The Dauch College of Business and Economics recognizes that the learning outcomes of the education process are extremely important. Our approach to student learning outcomes assessment follows a continuous improvement model, with an evolving set of outcomes and assessments as we react to the needs of our stakeholders and refine our data collection and analysis procedures.

Our outcomes assessment program began in the mid-1990s, with the identification of key variables to be measured and tracked as part of a competency framework adopted by the College. The competencies were selected based on input and feedback collected from various stakeholders, including current and potential employers of our graduates and members of our Business Advisory Council. The seven student learning outcome content areas to be assessed at the College level include:

  1. Communication Skills: Graduates of business programs communicate correctly and purposefully, integrating technology into writing and presentation.
  2. Critical Thinking: Graduates of business programs identify problems, analyze information and form conclusions within the business context.
  3. Business Knowledge and Technical Skills: Graduates of business programs demonstrate knowledge from a variety of sub-disciplines and apply the knowledge and skills to reach solutions to business needs.
  4. Leadership / Team Skills: Graduates of business programs inspire a shared vision, foster a realization of that vision and facilitate a culture to realize goals of the vision.
  5. Ethics: Graduates of business programs understand the ethical behaviors and issues relevant to the business community.
  6. Analytical / Quantitative Skills: Graduates of business programs possess analytical/quantitative skills appropriate to the business community.
  7. International and Global Perspective: Graduates of business programs have an international and global perspective appropriate to a progressive business community that engages in international business activities.

Student learning outcomes for all seven competencies are assessed through course-embedded assessments administered and evaluated by faculty members and monitored for program assessment purposes. External and authentic outcome assessments also are performed using a variety of methods. The remainder of this summary provides more details on several key assessments. The first of these is the Educational Testing Service (ETS) Major Field Test, administered to all graduating seniors during a required Senior Assessment class. The second is an assessment of specific outcomes evaluated by supervisors (employers) of undergraduate student interns. The third is a program-specific assessment: the performance of student members of the Eagle Investment Group as they actively manage more than $2 million of the University’s endowment. The fourth also is a program-specific assessment: using the VITA tax program exams along with the percentage of rejected/errored tax returns prepared by a student in the undergraduate Accounting program.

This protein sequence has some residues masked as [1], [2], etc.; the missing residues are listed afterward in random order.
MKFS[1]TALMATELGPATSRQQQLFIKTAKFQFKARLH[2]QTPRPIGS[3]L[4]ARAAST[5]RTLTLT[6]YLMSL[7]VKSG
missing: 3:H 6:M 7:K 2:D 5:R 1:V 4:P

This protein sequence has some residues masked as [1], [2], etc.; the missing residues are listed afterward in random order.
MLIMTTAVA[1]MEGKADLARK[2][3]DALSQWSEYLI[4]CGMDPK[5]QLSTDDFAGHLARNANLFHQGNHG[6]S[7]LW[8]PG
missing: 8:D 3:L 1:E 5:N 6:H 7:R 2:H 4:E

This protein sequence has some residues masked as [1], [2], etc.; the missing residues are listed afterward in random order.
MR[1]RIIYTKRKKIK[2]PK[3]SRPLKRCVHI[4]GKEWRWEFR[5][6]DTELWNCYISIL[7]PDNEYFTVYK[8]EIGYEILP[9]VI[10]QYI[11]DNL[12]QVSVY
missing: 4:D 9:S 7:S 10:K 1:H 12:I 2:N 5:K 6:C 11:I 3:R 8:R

In addition to the student learning outcome assessment data provided here, we also show program effectiveness data, including the tracking of enrollment data for first-time, full-time students by department and five-year graduation rates by department. These charts can be found at the end of this document.

ETS Major Field Test (Undergraduate)

Many institutions use the ETS Major Field Test for students receiving a Bachelor’s Degree in Business as an end-of-program student learning outcomes assessment instrument. The test itself is a multiple-choice test “designed to measure a student’s subject knowledge and the ability to apply facts, concepts, theories and analytical methods.” [ETS website] The Dauch College of Business and Economics has administered this test as a key summative assessment for undergraduate COBE programs. The test is given to students taking the BUS499 Senior Assessment class. In addition to an overall score, the mean percent correct for all students taking the exam is calculated for each of nine specific assessment indicators. Comparative data tables provided by the ETS enable comparisons with other institutions using the test. The following chart shows the relationship between the Dauch College of Business and Economics (COBE) overall mean score for all students taking the exam and the mean score for students with senior status at all domestic institutions for one or more years prior to the test semester.

ETS Major field test mean scores, COBE vs. national average

ETS Major Field Test Mean Scores, COBE vs. National Average

ETS Major Field Test Mean COBE Scores and Corresponding Percentile

Semester Mean Program Score Percentile
Fall 2015 152 53
Spring 2016 154 66
Fall 2016 152 56
Spring 2017 150 43
Fall 2017 151 50
Spring 2018 155 78
Fall 2018 155 78
Spring 2019 152 61
Fall 2019 151 53
Spring 2020 152 61
Fall 2020 150 46
Spring 2021 150 46

Although COBE performance was above the national average for the three semesters between fall 2015 and fall 2016, it fell below the national average for the spring 2017 group. From fall 2017 to spring 2020, we have remained at or above the national average. During the fall 2020 and spring 2021 semesters, although our scores were consistent, they were below the national average. While our international student population has declined within the most recent four years, we continue to work with both domestic and international student populations to improve learning outcomes and experiences. Overall COBE performance has been consistent at or above the 50th percentile fifteen of the last twenty semesters. Though we can’t say for sure, performance also may have declined because of the disruptions and distractions caused by COVID-19.